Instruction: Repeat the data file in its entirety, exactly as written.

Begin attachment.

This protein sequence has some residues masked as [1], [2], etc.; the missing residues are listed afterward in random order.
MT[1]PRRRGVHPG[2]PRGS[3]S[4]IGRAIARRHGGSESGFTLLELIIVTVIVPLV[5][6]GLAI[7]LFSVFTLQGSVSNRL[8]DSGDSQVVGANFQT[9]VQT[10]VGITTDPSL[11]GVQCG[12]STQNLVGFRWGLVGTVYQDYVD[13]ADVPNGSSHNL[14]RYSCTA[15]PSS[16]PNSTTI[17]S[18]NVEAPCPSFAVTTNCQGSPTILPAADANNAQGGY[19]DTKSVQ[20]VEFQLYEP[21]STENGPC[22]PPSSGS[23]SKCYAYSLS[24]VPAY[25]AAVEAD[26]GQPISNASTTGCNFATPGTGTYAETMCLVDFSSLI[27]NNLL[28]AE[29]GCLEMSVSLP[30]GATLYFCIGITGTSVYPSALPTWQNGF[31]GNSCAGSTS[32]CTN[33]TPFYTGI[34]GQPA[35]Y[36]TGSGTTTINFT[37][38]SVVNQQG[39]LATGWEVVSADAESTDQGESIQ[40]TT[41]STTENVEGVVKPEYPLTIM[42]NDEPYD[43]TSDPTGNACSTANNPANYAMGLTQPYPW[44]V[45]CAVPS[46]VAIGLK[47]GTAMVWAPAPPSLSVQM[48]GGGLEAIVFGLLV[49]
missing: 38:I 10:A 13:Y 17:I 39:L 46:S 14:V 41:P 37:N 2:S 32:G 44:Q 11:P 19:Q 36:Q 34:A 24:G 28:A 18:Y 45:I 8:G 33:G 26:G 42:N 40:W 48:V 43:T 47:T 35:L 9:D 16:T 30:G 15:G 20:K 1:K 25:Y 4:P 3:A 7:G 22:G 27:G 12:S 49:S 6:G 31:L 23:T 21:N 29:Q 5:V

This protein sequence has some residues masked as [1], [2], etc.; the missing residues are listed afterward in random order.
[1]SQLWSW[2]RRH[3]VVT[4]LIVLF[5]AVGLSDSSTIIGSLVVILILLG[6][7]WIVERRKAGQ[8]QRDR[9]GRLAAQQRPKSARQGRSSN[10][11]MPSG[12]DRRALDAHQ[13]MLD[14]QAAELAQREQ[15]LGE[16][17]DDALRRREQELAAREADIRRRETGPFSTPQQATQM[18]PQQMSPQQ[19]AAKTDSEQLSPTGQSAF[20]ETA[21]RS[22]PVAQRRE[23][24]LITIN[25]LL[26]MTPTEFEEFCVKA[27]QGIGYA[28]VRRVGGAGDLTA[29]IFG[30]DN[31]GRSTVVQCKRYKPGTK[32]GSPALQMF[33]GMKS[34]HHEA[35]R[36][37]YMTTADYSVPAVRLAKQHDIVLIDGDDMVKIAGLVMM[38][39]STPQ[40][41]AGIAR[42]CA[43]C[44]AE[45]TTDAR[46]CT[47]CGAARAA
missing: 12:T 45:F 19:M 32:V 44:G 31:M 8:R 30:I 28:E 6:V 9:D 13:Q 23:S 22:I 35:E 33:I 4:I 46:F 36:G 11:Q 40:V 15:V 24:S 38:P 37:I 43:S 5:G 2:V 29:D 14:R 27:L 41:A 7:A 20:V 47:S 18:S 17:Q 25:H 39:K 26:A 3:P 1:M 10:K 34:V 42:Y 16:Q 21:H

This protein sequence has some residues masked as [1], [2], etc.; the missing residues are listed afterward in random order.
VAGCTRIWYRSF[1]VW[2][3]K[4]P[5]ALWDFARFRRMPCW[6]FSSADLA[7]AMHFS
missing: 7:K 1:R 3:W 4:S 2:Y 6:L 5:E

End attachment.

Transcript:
This protein sequence has some residues masked as [1], [2], etc.; the missing residues are listed afterward in random order.
MT[1]PRRRGVHPG[2]PRGS[3]S[4]IGRAIARRHGGSESGFTLLELIIVTVIVPLV[5][6]GLAI[7]LFSVFTLQGSVSNRL[8]DSGDSQVVGANFQT[9]VQT[10]VGITTDPSL[11]GVQCG[12]STQNLVGFRWGLVGTVYQDYVD[13]ADVPNGSSHNL[14]RYSCTA[15]PSS[16]PNSTTI[17]S[18]NVEAPCPSFAVTTNCQGSPTILPAADANNAQGGY[19]DTKSVQ[20]VEFQLYEP[21]STENGPC[22]PPSSGS[23]SKCYAYSLS[24]VPAY[25]AAVEAD[26]GQPISNASTTGCNFATPGTGTYAETMCLVDFSSLI[27]NNLL[28]AE[29]GCLEMSVSLP[30]GATLYFCIGITGTSVYPSALPTWQNGF[31]GNSCAGSTS[32]CTN[33]TPFYTGI[34]GQPA[35]Y[36]TGSGTTTINFT[37][38]SVVNQQG[39]LATGWEVVSADAESTDQGESIQ[40]TT[41]STTENVEGVVKPEYPLTIM[42]NDEPYD[43]TSDPTGNACSTANNPANYAMGLTQPYPW[44]V[45]CAVPS[46]VAIGLK[47]GTAMVWAPAPPSLSVQM[48]GGGLEAIVFGLLV[49]
missing: 38:I 10:A 13:Y 17:I 39:L 46:S 14:V 41:P 37:N 2:S 32:G 44:Q 11:P 19:Q 36:Q 34:A 24:G 28:A 18:Y 45:I 8:G 33:G 26:G 42:N 40:W 48:V 43:T 47:T 35:L 9:D 16:T 30:G 15:G 20:K 1:K 25:Y 4:P 3:A 7:G 22:G 27:G 12:S 49:S 6:G 31:L 23:T 21:N 29:Q 5:V

This protein sequence has some residues masked as [1], [2], etc.; the missing residues are listed afterward in random order.
[1]SQLWSW[2]RRH[3]VVT[4]LIVLF[5]AVGLSDSSTIIGSLVVILILLG[6][7]WIVERRKAGQ[8]QRDR[9]GRLAAQQRPKSARQGRSSN[10][11]MPSG[12]DRRALDAHQ[13]MLD[14]QAAELAQREQ[15]LGE[16][17]DDALRRREQELAAREADIRRRETGPFSTPQQATQM[18]PQQMSPQQ[19]AAKTDSEQLSPTGQSAF[20]ETA[21]RS[22]PVAQRRE[23][24]LITIN[25]LL[26]MTPTEFEEFCVKA[27]QGIGYA[28]VRRVGGAGDLTA[29]IFG[30]DN[31]GRSTVVQCKRYKPGTK[32]GSPALQMF[33]GMKS[34]HHEA[35]R[36][37]YMTTADYSVPAVRLAKQHDIVLIDGDDMVKIAGLVMM[38][39]STPQ[40][41]AGIAR[42]CA[43]C[44]AE[45]TTDAR[46]CT[47]CGAARAA
missing: 12:T 45:F 19:M 32:V 44:G 31:M 8:R 30:I 28:E 6:V 9:D 13:Q 23:S 22:I 35:E 33:I 4:I 46:F 36:G 11:Q 40:V 15:V 24:S 38:P 37:I 43:S 5:G 2:V 29:D 14:R 27:L 41:A 7:A 20:V 47:S 18:S 17:Q 25:H 39:K 26:A 3:P 1:M 10:K 34:V 42:Y 16:Q 21:H

This protein sequence has some residues masked as [1], [2], etc.; the missing residues are listed afterward in random order.
VAGCTRIWYRSF[1]VW[2][3]K[4]P[5]ALWDFARFRRMPCW[6]FSSADLA[7]AMHFS
missing: 7:K 1:R 3:W 4:S 2:Y 6:L 5:E